In October 1998, Raymond Chan met Xanana Gusmão in his Jakarta prison cell, one of a strong of visitors who followed in the wake of a surprise visit to Xanana by South African president Nelson Mandela. Chan was a former activist in the Vancouver Chinese community campaigning for human rights in China who had been elected to parliament and then named to cabinet. Visiting Jakarta, he asked to meet Xanana and his hosts felt unable to refuse.

Chan met Xanana for a relaxed chat over tea in the Cipinang prison warden’s office, finding him “pragmatic and conciliatory” but 100% insistent on a referendum. Indonesian officials refused permission for an interpreter but the embassy’s Ginette Martin used her Spanish to interpret between Xanana’s Portuguese and Chan’s English.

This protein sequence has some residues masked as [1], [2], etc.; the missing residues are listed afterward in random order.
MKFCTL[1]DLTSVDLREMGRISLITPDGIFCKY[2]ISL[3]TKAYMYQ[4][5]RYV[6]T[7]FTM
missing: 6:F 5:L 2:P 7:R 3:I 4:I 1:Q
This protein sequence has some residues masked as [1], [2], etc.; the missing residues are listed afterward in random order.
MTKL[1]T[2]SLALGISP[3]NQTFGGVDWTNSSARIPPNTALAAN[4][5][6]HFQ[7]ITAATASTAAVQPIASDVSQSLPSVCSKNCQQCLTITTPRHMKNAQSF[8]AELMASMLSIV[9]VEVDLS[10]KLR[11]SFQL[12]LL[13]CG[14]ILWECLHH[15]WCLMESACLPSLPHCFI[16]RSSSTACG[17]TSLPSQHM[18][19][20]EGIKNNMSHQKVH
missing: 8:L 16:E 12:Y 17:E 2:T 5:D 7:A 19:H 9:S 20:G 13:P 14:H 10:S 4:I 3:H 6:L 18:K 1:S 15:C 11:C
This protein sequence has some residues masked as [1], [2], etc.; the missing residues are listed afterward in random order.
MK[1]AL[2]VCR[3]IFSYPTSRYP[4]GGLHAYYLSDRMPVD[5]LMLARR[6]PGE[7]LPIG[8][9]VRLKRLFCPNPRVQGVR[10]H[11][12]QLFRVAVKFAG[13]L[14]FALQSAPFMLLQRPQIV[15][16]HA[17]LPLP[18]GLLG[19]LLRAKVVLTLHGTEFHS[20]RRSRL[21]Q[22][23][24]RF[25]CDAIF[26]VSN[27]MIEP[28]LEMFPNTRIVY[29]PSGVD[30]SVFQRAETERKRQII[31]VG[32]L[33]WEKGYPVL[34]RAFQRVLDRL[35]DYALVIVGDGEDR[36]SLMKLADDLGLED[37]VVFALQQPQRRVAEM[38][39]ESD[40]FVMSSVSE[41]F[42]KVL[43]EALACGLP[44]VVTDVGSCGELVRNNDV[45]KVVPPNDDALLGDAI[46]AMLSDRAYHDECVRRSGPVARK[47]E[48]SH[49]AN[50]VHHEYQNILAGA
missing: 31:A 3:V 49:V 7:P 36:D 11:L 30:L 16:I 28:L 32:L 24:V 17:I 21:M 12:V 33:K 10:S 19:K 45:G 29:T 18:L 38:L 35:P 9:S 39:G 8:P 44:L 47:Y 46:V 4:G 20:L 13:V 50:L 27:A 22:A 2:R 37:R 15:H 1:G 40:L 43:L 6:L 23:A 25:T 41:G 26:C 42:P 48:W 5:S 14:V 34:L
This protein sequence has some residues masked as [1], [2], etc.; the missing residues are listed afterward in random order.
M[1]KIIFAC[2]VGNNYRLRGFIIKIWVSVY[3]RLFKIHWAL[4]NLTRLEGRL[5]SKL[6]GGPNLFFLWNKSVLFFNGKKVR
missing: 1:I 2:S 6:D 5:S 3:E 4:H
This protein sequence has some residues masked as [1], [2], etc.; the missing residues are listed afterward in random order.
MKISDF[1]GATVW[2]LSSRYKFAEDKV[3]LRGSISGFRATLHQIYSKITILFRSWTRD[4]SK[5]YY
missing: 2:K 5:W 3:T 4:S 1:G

Xanana displayed keen awareness of Canadian policy. Chan called the meeting “a reflection of Canada’s support for his aspirations for ET [East Timor]” and recalling “his own history as an activist and his experience in China when he was briefly arrested.” The two parted on friendly terms, with the record of the meeting indicating hopes for future collaboration in several areas.[5] In other words, Chan was committing to follow Xanana’s lead on Canada’s East Timor policy. Chan meanwhile called Habibie “negative and hostile.”[6]

The diplomatic shift (2) Ramos Horta and Axworthy